Margaret A Smith, PhD | Agronomist
Jake Hansen | Corn and Soybean Agronomist

Corn planting has been clipping along at a nice pace in the central Corn Belt, but has been delayed in Minnesota, Wisconsin, and the Northeast, due to a cold, late, spring and, in some areas, excessive rainfall. Long-term trends illustrate that corn yield potential is reduced when planting into late May. But, if your fields were underwater, there’s not much you can do, except make the most of the growing season that’s left!

As planting is delayed, corn will develop and mature with fewer growing degree days (GDDS) than when planted early, so full-season hybrids can be planted later and still mature in good time. But, when planting after May 21-25, to increase your chances of best economic yield (combined grain yield and dry down), we suggest shortening your corn relative maturities by 5 to 7 days. Guidelines for late planting date adjustments vary a bit by individual state recommendations (see table, below).

Organic growers planting into this May 21-25 planting window have likely already selected shorter-maturity hybrids.

For both conventional and organic farms, if corn planting is delayed beyond June 1-5, reduce maturities an additional 5-7 days or switch to soybeans. For June planting for silage, switch to very early corn maturities, or forage sorghum or sorghum x sudangrass.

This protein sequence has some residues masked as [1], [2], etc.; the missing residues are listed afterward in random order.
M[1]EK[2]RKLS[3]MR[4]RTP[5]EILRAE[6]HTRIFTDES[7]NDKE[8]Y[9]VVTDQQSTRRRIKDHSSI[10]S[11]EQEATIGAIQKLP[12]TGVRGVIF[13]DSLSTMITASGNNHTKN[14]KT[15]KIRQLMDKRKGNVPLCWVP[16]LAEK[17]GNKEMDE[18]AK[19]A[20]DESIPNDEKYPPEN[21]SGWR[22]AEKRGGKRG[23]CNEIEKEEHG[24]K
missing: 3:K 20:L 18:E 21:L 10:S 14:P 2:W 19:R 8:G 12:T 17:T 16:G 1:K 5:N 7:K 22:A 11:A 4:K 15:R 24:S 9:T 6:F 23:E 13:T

Adjustments to Corn Relative Maturities (CRM) when planting is delayed.

Table 1: Corn Late Planting Guidelines



Adjusted CRM

University of Minnesota May 21-28, May 29-June 4 5-7 days earlier, 8-15 days earlier
University of Wisconsin May 21 7 days earlier
South Dakota State University May 25, June 5 5 days earlier, 10 days earlier
Iowa State University June 1 Not defined (we suggest 5-7 days earlier)
Purdue University Last week of May Not defined

Check your state’s specific late corn planting recommendations with the links provided, below.